- Historic Sites
The President’s Progress
Washington’s journey to his inauguration resembled a triumphal procession of royalty, but he felt like “a culprit who is going to the place of his execution”
June 1969 | Volume 20, Issue 4
In the speech he was preparing, Washington appealed for a celestial guidance which he undoubtedly felt the need of now more than ever before in his public career. As Commander in Chief, he had consulted and obeyed an earthly superior, the Continental Congress, to a point which his critics considered extreme. As President of the Constitutional Convention he had been, if the presiding officer, one of a team. But now, although Congress flanked him on one side and an as yet unestablished judiciary would flank him on the other, in the powerful duties that had been assigned to him he stood alone, with no superior to turn to but the heavens. No wonder he looked upward imploringly to “that Almighty Being … who presides in the Councils of Nations, and whose providential aids can supply every human defect.”
Fortunately the ceremonial aspects of Washington’s inauguration required of him few decisions, since they had, after long debate, been established by Congress.
The morning of April 30 came in fair. He was roused at dawn by thirteen cannon shots. After that, there were church bells and the moving about (with much staring) of crowds in front of his house; but, hour after hour, there was nothing to pull Washington from the meditations and memories that undoubtedly flowed through his mind.
With the approach of noon came the need for action. Washington donned the suit made from the brown Connecticut cloth he had purchased to encourage American manufactures and had brightened by adding silver buttons decorated with spread eagles. He pulled on white silk stockings, stepped into shoes with silver buckles, and made sure that his dress sword with its steel scabbard was ready.
Finally there were steps in his hallway. The delegation from Congress had arrived. Washington buckled on his sword, grasped his hat, went into the parlor, bowed, shook hands—and then he was sitting alone in a ponderous state coach that Congress had procured for the occasion. Manned by lackies he did not know, the unfamiliar coach moved slowly behind strange horses through a phantasmagoria of cheering faces. Bowing to the left and then to the right, Washington now and then looked behind him, for he could sometimes glimpse through the back window his own horses pulling the now somewhat battered coach from Mount Vernon in which he knew were his two old friends, his aides David Humphreys and Tobias Lear.
Bands appeared and shrank into the distance, militia companies wheeled and fired. Surely, as he rode in solitude amidst all the jubilation, Washington’s mind must have dwelt on contrasts. How, when the British and Hessians had invaded Manhattan, the militia and even the continentals had fled like ghosts, deaf to his shouts, avoiding his sword, until at last he turned in despair to defy the enemy as a solitary horseman, and would (had not his aides intervened) have been captured or killed. And then, so much sorrow and bloodshed later, with the city repossessed, how he had ridden through these very streets to see broken houses sag around him and to listen to the thin cheers of a few emaciated citizens.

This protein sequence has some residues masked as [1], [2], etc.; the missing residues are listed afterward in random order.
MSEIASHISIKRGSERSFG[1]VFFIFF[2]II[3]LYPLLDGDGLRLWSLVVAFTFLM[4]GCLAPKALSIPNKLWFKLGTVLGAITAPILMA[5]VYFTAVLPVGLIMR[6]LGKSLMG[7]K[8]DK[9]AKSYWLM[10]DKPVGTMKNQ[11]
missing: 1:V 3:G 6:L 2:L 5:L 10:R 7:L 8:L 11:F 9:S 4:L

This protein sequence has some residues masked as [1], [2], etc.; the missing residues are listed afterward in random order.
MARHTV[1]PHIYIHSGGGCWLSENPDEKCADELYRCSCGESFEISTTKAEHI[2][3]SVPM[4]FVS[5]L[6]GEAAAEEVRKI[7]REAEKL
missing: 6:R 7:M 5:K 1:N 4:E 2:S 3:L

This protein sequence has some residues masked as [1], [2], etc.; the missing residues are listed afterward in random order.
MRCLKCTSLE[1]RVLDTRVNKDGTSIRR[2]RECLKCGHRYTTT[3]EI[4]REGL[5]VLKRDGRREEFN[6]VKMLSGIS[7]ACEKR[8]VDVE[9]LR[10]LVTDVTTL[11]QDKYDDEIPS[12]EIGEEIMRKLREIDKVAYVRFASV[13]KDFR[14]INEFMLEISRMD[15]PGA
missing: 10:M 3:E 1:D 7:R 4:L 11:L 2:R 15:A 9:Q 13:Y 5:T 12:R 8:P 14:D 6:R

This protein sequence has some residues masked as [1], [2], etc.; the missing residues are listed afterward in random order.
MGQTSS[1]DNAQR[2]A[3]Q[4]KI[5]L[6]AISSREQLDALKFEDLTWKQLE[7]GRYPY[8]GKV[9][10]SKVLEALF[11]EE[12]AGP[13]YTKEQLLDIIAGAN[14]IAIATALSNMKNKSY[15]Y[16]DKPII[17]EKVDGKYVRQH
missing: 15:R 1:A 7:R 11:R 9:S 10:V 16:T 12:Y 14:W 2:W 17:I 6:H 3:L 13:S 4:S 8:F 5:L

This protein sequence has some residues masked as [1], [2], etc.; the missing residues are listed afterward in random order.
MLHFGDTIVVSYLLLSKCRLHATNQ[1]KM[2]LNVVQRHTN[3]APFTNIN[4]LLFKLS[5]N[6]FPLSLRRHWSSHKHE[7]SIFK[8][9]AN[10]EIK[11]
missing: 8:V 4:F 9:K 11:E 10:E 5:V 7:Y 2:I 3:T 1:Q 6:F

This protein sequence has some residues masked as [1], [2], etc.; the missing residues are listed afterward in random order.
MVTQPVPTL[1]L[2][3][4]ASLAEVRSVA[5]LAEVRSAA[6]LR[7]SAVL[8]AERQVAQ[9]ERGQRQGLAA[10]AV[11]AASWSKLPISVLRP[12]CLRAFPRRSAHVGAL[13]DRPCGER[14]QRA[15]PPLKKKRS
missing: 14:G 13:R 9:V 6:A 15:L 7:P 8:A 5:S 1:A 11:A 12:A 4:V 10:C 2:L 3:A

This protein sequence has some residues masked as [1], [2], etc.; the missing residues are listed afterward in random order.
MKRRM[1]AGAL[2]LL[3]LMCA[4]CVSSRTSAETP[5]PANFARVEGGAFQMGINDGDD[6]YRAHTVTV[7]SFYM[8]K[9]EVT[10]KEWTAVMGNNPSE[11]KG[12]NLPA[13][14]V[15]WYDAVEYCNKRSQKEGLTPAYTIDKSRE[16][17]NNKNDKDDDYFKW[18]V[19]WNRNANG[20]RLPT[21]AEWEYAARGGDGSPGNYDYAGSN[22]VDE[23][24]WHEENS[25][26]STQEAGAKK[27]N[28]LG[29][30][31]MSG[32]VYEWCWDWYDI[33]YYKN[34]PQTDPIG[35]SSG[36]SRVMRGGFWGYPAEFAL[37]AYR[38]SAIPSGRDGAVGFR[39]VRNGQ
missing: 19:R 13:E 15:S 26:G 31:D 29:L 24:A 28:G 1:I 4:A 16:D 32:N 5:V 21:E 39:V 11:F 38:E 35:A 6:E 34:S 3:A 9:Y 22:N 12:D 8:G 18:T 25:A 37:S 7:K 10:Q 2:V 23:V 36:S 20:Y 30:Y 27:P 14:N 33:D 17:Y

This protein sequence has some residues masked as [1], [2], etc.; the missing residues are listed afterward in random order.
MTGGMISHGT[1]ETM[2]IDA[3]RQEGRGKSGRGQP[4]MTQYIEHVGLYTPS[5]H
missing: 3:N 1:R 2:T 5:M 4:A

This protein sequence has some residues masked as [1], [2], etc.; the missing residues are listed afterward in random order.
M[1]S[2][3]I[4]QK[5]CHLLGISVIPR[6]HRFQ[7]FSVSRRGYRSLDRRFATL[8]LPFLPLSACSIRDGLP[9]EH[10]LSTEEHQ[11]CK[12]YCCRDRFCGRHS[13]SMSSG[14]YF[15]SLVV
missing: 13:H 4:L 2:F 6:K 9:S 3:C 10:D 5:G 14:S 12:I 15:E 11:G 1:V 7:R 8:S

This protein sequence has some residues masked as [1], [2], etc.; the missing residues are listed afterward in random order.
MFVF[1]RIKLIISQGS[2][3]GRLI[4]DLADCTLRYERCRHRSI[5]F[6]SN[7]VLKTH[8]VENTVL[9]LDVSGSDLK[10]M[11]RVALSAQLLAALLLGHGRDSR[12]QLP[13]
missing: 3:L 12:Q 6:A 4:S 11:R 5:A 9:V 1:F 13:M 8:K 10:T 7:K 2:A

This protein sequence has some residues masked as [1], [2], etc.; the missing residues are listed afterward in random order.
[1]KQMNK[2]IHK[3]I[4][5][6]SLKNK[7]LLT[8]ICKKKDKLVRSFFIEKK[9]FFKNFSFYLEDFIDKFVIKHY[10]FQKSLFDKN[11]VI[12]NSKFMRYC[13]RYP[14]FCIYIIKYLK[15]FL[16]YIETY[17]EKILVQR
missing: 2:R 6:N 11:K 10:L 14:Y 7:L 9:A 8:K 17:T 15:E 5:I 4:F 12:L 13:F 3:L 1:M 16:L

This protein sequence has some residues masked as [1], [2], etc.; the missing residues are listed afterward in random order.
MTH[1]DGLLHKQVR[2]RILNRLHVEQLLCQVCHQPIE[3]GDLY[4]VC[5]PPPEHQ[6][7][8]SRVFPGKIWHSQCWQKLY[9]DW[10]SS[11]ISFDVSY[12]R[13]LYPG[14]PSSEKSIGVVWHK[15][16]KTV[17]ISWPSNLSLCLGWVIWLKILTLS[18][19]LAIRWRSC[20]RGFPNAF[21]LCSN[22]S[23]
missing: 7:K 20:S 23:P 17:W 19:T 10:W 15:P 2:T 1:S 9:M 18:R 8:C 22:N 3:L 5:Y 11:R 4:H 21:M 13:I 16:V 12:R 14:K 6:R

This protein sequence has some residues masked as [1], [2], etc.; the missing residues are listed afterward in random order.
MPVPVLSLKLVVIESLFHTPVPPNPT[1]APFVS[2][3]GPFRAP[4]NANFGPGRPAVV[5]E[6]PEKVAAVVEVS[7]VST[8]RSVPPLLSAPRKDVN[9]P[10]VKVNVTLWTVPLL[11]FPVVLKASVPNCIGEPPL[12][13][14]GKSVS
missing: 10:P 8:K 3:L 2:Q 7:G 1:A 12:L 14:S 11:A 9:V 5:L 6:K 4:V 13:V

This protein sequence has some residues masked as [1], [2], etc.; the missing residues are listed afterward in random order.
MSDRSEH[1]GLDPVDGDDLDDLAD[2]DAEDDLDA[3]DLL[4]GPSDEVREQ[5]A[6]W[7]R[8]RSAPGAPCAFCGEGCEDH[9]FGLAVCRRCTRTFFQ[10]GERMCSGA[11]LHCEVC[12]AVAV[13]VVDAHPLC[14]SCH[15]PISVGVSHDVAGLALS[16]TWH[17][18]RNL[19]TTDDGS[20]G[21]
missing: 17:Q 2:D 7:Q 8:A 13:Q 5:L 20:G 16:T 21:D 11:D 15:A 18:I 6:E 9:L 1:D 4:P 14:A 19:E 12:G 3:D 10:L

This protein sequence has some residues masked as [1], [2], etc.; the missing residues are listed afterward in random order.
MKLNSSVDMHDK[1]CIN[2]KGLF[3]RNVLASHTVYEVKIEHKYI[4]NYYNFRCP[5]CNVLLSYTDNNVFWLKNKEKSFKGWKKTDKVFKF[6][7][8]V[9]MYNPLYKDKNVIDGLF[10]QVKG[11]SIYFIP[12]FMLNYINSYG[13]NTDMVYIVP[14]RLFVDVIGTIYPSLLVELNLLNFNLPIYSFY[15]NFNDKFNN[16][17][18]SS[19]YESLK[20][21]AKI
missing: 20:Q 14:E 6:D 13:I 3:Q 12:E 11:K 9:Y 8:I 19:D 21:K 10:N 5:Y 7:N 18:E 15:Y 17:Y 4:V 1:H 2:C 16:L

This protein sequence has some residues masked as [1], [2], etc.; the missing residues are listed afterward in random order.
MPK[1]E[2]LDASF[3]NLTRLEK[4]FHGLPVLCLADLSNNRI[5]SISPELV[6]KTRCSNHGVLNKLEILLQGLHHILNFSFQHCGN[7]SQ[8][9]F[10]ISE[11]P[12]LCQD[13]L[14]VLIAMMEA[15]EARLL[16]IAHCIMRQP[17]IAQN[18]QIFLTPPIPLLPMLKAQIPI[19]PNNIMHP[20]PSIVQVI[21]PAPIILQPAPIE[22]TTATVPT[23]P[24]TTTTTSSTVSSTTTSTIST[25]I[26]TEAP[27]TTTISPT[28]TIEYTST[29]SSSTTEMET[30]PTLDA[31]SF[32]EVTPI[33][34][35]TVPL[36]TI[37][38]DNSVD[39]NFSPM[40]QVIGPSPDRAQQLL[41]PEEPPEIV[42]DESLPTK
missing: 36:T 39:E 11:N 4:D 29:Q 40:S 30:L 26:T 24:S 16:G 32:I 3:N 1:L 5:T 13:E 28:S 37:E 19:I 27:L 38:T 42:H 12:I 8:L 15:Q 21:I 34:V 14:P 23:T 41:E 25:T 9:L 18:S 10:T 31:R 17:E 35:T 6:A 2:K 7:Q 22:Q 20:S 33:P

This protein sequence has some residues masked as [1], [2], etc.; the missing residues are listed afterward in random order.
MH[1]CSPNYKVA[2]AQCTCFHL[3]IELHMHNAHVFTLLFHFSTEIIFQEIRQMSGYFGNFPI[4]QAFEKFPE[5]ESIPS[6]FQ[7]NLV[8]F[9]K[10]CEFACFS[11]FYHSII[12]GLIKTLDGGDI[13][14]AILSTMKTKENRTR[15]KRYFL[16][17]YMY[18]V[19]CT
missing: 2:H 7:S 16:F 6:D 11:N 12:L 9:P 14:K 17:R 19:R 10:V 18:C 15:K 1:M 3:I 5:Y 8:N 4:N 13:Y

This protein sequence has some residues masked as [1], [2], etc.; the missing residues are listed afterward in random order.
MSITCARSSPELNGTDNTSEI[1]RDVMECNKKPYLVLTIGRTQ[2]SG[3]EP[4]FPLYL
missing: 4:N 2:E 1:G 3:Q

Now the city blossomed and the well-fed citizens lived in peace. The eyes of the whole world, the hopes of all posterity were fixed, so to speak, on this occasion which, if its promise were properly improved, would demonstrate the ability of men to govern themselves.
The carriage stopped. Washington alighted and walked through ranks of militiamen into Federal Hall. Followed by dignitaries, he mounted a flight of stairs, passed through a door that was thrown open at his approach, and entered the Senate chamber. He bowed to the senators, to the envoys of foreign powers, and to the members of the House of Representatives. He saw ahead three windows, curtained in crimson damask, that opened onto a balcony. In front of the central window were a crimson canopy, a dais, three chairs, and John Adams looking nervous and constrained.
Adams stepped down, bowed to Washington, conducted him to the central chair, and then took his own seat on the right. Speaker of the House Frederick A. C. Muhlenberg slipped into the seat on the left. There was a moment of complete silence, and then Adams rose. He made as if to speak but was unable to do so. Finally, he said, “Sir, the Senate and House of Representatives are ready to attend you to take the oath required by the Constitution. It will be administered by the chancellor of the state of New York.”
“I am ready.”
Adams led the way through the central window onto a small portico that jutted out over the street at the second-story level. Washington saw in front of him an armchair and a small table draped in red and bearing a large Bible on a red cushion. Beyond the low railing —down the long, receding vistas of the streets, filling every window, on every rooftop—there reappeared the endless movement of cheering faces. Washington bowed and bowed again, with his hand on his heart, and then sat down on the chair. By now the portico was jammed with dignitaries.
Washington rose once more and approached the railing so as to be visible to as many of the onlookers as possible. A complete silence fell on the crowd. Chancellor Robert R. Livingston faced Washington, and between the two tall men Samuel A. Otis, Secretary of the Senate, a small man, held up the Bible on its crimson cushion. Washington put his right hand on the book. “Do you solemnly swear,” asked Livingston, “that you will faithfully execute the office of President of the United States and will, to the best of your ability, preserve, protect, and defend the Constitution of the United States?”